D0344 Native bee diversity of Pierce Cedar Creek Institute in southwest Michigan

Tuesday, December 15, 2009
Hall D, First Floor (Convention Center)
Sarah E. Arnosky , Biology Department, Kalamazoo College, Kalamazoo, MI
Ann M. Fraser , Department of Biology, Kalamazoo College, Kalamazoo, MI
Bees provide essential pollination services to a wide range of plants in natural and managed landscapes. North America boasts over 4000 species of native bees, many of which have the potential to serve as crop pollinators. Habitat alteration, pesticide use and the introduction of competitors and pathogens, however, can negatively impact native bee populations and the ecosystem services they provide. With recent declines in managed honey bee populations, studies documenting native bee diversity, abundance and behavior are needed in different regions of the country, and globally, in order to assess the status, nesting requirements and pollination abilities of bees. Accordingly, we surveyed the bee fauna on the 661 acre property of the Pierce Cedar Creek Institute in southwest Michigan on a monthly basis between May and October, 2008. We sampled a total of ten sites, categorized as “Open Field,” “Mixed,” or “Woody” habitat, using bee bowls and aerial netting. Our survey yielded over 1000 specimens representing five families and approximately 20 genera and 100 species (exact totals TBD). The Open Field habitat yielded the largest number of species and individuals, followed by Mixed habitat, and finally Woody habitat. The most abundant and most widely occurring species were Augochlorella aurata, Lasioglossum spp. (Halictidae) and Ceratina dupla (Apidae). Bee abundance and diversity was greatest in May, then declined and remained constant for the remaining months. This survey establishes a baseline dataset for a long-term bee monitoring program in the area.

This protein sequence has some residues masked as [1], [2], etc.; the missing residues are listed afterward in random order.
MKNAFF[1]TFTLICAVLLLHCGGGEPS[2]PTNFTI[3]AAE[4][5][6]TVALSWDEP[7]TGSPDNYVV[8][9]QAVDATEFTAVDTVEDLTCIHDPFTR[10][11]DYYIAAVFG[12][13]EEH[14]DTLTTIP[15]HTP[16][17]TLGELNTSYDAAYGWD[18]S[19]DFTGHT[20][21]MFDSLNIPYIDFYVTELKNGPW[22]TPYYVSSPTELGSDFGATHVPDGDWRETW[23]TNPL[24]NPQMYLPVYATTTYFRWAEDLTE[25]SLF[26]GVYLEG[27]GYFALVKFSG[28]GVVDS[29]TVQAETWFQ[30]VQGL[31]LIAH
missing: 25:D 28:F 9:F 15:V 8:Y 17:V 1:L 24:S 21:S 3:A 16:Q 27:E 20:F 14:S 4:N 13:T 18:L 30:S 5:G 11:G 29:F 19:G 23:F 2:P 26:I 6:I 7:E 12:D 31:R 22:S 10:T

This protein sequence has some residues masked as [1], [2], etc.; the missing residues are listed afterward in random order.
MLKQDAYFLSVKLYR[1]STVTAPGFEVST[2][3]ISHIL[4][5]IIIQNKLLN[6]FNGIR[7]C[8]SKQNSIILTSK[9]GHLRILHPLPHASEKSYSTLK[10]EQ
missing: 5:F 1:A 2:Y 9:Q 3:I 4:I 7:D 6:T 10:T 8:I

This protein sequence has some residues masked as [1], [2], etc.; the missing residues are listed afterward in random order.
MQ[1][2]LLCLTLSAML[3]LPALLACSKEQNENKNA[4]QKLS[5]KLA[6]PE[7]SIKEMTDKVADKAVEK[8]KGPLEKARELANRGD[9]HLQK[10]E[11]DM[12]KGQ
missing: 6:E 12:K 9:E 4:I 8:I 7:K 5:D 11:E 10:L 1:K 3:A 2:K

doi: 10.1603/ICE.2016.42481